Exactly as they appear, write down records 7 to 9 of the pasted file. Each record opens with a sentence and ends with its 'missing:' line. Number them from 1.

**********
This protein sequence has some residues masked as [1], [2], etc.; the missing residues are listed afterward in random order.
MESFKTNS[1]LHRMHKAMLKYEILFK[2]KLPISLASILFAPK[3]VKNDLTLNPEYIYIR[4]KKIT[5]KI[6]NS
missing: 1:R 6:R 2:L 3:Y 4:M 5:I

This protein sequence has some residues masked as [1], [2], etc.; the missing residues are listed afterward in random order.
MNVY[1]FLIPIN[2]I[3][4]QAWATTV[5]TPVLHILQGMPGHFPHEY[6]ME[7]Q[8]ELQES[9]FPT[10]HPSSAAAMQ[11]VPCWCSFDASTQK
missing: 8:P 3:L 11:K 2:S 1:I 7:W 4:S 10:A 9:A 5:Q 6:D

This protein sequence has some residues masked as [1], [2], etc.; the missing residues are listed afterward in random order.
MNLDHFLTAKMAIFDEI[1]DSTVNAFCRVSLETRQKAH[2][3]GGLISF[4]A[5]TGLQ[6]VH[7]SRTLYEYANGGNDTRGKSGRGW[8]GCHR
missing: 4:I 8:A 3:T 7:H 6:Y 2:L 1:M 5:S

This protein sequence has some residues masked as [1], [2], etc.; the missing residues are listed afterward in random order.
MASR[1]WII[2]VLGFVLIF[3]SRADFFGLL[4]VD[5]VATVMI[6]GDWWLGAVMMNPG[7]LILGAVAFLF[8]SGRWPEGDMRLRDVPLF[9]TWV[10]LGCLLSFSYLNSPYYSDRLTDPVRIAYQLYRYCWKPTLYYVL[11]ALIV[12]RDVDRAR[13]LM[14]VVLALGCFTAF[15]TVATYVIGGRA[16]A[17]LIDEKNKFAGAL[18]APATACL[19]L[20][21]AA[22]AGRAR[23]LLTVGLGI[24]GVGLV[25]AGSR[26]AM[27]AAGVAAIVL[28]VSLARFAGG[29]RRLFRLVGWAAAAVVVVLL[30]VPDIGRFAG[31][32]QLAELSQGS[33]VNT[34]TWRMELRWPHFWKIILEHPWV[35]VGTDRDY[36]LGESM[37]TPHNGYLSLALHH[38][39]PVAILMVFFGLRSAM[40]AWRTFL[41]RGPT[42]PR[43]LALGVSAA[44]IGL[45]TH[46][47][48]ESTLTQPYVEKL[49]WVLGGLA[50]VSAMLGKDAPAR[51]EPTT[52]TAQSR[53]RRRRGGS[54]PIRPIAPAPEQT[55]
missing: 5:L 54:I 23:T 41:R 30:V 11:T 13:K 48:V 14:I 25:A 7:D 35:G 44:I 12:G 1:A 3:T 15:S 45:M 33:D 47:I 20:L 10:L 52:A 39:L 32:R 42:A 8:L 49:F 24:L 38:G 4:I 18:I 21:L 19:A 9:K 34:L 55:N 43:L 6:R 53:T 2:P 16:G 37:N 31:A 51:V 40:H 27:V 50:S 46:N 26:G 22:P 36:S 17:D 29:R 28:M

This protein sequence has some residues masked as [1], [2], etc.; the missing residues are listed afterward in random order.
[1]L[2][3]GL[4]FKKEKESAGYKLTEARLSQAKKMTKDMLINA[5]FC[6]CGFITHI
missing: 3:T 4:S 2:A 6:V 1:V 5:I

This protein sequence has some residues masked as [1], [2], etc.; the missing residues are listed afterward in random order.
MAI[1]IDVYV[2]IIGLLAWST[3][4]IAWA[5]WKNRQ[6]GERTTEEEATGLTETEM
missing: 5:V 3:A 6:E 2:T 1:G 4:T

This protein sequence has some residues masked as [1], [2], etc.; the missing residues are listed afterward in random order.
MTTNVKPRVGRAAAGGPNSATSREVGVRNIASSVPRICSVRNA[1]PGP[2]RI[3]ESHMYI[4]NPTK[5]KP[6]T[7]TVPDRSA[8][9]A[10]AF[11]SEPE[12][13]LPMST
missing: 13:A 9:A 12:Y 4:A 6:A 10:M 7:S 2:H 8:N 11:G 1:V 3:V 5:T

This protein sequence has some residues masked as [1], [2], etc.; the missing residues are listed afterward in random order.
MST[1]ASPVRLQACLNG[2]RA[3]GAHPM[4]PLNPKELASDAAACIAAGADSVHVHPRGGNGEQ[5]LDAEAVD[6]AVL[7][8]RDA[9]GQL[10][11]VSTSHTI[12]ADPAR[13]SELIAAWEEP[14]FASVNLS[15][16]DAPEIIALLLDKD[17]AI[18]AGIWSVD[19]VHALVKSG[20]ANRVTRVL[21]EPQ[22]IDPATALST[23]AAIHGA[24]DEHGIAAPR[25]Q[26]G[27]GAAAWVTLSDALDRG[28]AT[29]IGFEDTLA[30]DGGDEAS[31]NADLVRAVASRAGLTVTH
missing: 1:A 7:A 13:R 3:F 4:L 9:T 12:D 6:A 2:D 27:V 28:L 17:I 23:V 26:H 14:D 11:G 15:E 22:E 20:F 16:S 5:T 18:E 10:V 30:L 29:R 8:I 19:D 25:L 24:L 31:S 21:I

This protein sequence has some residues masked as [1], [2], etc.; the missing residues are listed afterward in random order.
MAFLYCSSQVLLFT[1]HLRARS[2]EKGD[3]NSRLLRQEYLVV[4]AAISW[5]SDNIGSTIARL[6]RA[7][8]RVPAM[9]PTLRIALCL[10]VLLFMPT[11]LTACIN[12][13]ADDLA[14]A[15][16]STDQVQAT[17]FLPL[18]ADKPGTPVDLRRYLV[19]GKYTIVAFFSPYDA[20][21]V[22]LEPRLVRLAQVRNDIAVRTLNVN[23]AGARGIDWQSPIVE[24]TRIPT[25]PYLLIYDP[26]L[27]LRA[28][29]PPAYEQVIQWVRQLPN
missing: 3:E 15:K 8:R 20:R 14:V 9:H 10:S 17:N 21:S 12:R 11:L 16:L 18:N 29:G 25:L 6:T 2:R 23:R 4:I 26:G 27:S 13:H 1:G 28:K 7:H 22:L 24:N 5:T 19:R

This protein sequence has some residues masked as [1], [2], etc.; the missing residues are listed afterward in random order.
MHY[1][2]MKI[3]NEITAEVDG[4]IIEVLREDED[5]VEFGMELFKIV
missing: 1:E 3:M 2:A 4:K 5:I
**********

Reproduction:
This protein sequence has some residues masked as [1], [2], etc.; the missing residues are listed afterward in random order.
MTTNVKPRVGRAAAGGPNSATSREVGVRNIASSVPRICSVRNA[1]PGP[2]RI[3]ESHMYI[4]NPTK[5]KP[6]T[7]TVPDRSA[8][9]A[10]AF[11]SEPE[12][13]LPMST
missing: 13:A 9:A 12:Y 4:A 6:A 10:M 7:S 2:H 8:N 11:G 1:V 3:V 5:T

This protein sequence has some residues masked as [1], [2], etc.; the missing residues are listed afterward in random order.
MST[1]ASPVRLQACLNG[2]RA[3]GAHPM[4]PLNPKELASDAAACIAAGADSVHVHPRGGNGEQ[5]LDAEAVD[6]AVL[7][8]RDA[9]GQL[10][11]VSTSHTI[12]ADPAR[13]SELIAAWEEP[14]FASVNLS[15][16]DAPEIIALLLDKD[17]AI[18]AGIWSVD[19]VHALVKSG[20]ANRVTRVL[21]EPQ[22]IDPATALST[23]AAIHGA[24]DEHGIAAPR[25]Q[26]G[27]GAAAWVTLSDALDRG[28]AT[29]IGFEDTLA[30]DGGDEAS[31]NADLVRAVASRAGLTVTH
missing: 1:A 7:A 13:R 3:F 4:L 9:T 12:D 6:A 2:D 27:V 28:L 17:I 23:V 26:H 14:D 11:G 15:E 22:E 20:F 16:S 5:T 18:E 10:V 30:L 29:R 8:I 19:D 25:L 24:L 31:S 21:I

This protein sequence has some residues masked as [1], [2], etc.; the missing residues are listed afterward in random order.
MAFLYCSSQVLLFT[1]HLRARS[2]EKGD[3]NSRLLRQEYLVV[4]AAISW[5]SDNIGSTIARL[6]RA[7][8]RVPAM[9]PTLRIALCL[10]VLLFMPT[11]LTACIN[12][13]ADDLA[14]A[15][16]STDQVQAT[17]FLPL[18]ADKPGTPVDLRRYLV[19]GKYTIVAFFSPYDA[20][21]V[22]LEPRLVRLAQVRNDIAVRTLNVN[23]AGARGIDWQSPIVE[24]TRIPT[25]PYLLIYDP[26]L[27]LRA[28][29]PPAYEQVIQWVRQLPN
missing: 3:E 15:K 8:R 20:R 14:V 9:H 10:S 17:N 21:S 12:R 11:L 16:L 18:N 29:G 25:L 6:T 2:R 23:R 4:I 26:G 27:S 13:H 1:G 28:K 7:H 22:L 24:N 5:T 19:R